Another utensil-free mom’s day treat is asparagus mayonnaise, or asparagaise for short. Start by broiling a pound of asparagus as described above, and then transfer the still-hot spears to the blender. Add a few cloves of whole garlic—as many as mom would appreciate—along with enough olive oil to allow the mixture to blend into a smooth vortex. You can also add real mayo to the blender for a creamier product. Add salt to taste.

Asparagaise can be dipped with chips, crackers, carrot sticks, or even fingers, especially if you’re in mixed company and want to bait people into scowling at you.

My final recipe in this asparagus trilogy pushes the envelope of finger foods in that the spears are covered with a thick, brown garlic and oyster sauce that Miss Manners might not want on your fingers. But licking some oyster sauce off your fingers is a small price to pay for keeping your silver unstained.

Cut the asparagus into one- or two-inch lengths, and sauté in olive oil over medium heat for five minutes. Then add pressed, crushed, or minced garlic, and mix it in, stirring often, for another three to five minutes, depending on the girth of the shafts. Add two or three tablespoons of oyster sauce per pound of asparagus, kill the heat immediately, mix, and serve.

We may never know the true reason why asparagus has become the Mother’s Day mascot. But at least, thanks to Miss Manners, there will be fewer utensils to clean at the end of the day.

Five simple steps to cut down on gas costs

—John Felmy

Gas prices are rising across the country—and the primary reason is the cost of making fuel. While both supply and demand for gasoline have risen in the United States, the worldwide demand for crude oil is up, and the supply of crude oil is down. Middle East turmoil and loss of supply have further tightened markets. The increased crude oil costs and higher mandates for ethanol have made gasoline more expensive to make.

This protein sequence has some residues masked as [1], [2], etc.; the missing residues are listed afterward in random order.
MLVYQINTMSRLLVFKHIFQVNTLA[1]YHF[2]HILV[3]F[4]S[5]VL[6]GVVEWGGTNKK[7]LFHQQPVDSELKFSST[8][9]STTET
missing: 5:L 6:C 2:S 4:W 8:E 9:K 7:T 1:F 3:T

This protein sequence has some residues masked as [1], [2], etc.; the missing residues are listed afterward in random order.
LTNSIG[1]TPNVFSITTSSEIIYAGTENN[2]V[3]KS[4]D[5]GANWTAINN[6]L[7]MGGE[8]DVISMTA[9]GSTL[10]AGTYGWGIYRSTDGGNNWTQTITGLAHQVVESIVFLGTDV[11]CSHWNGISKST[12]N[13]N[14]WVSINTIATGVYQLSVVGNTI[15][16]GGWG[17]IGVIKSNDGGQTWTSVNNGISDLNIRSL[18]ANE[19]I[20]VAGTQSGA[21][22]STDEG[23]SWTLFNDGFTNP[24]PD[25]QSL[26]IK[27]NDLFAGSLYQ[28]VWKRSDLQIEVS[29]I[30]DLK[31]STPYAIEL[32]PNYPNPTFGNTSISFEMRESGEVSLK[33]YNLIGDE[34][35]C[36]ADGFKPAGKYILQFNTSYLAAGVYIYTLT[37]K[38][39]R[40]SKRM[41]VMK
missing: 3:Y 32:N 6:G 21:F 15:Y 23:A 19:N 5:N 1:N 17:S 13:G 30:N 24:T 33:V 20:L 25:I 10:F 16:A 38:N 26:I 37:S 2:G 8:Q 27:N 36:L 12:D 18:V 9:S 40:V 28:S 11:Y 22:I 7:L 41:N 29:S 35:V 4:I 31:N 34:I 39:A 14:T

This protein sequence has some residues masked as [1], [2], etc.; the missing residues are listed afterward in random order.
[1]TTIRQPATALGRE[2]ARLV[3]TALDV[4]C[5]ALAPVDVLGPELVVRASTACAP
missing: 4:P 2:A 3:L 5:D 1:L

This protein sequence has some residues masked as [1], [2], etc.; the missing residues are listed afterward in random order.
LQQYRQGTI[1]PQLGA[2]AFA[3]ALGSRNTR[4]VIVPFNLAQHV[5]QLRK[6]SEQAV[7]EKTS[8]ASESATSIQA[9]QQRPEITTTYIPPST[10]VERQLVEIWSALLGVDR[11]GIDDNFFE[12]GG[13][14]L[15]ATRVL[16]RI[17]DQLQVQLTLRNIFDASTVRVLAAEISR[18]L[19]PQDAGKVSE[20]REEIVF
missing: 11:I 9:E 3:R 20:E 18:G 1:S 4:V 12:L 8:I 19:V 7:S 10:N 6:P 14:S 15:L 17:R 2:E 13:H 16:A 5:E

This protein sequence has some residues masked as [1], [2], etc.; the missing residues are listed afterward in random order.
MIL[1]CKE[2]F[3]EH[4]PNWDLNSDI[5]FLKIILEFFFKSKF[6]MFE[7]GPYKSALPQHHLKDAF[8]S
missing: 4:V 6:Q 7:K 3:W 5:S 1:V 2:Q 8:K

Fortunately, there are some simple steps that you can take to offset higher gas prices and keep more money in your wallet. Here are five of them:

  1. Drive slower. Driving at high speeds makes your engine run at more revolutions per minute—and consume more fuel. And when your car is traveling faster, it’s also facing greater air resistance, which requires the engine to work harder. So, don’t floor the accelerator unless it’s an emergency. Driving 55 miles per hour instead of 65 miles per hour can improve your car’s fuel economy by about two miles per gallon.
  2. Avoid abrupt stops and starts. The herky-jerky trips most commuters are familiar with don’t just give us headaches—they also cost us fuel. Starting from a full stop is a particularly energy-intensive activity for an engine. And the extra gas each rev up costs quickly adds up to a much bigger bill at the pump.

    So, try to make your car rides as smooth as possible. Use back roads to avoid lights and traffic jams. Keep an ample distance between you and the car in front of you to avoid unnecessary braking and accelerating.

    When approaching a red light, try to slow down gradually to avoid a full stop before speeding back up again. And when you’re at a full stop, don’t gun it after the light turns green—gradual starts can use up to 40 percent less gas than abrupt ones.
  3. Don’t overuse your air conditioner. A vehicle’s air conditioner works by compressing a cooling agent. That process requires energy. And in a car, that source of energy is the fuel in your tank.

    On a blistering summer day, of course, it’s fine to turn on the air conditioner. But once you’ve cooled down, don’t keep the inside of your car at refrigerator-low temperatures. Overusing the air conditioner can reduce a car’s fuel economy by up to two miles per gallon.

    When it’s a nice day, roll down the windows. And make a point to park in the shade.
  4. Plan your trips in advance. Taking a series of short trips instead of a single long one can put many extra miles on an engine. Plan ahead to combine errands and cut down on short trips. Pick the kids up from school, buy groceries, and drop a package off at the post office in one trip instead of three.

    And consider carpooling. When you share a ride, you aren’t just splitting gas costs—you’re also cutting down on expenses like insurance and taxes and helping the environment.
  5. Maintain your car. Too many American drivers don’t get their vehicle the regular tune-ups it requires. Properly maintaining your car can dramatically cut down on gas consumption and save you money.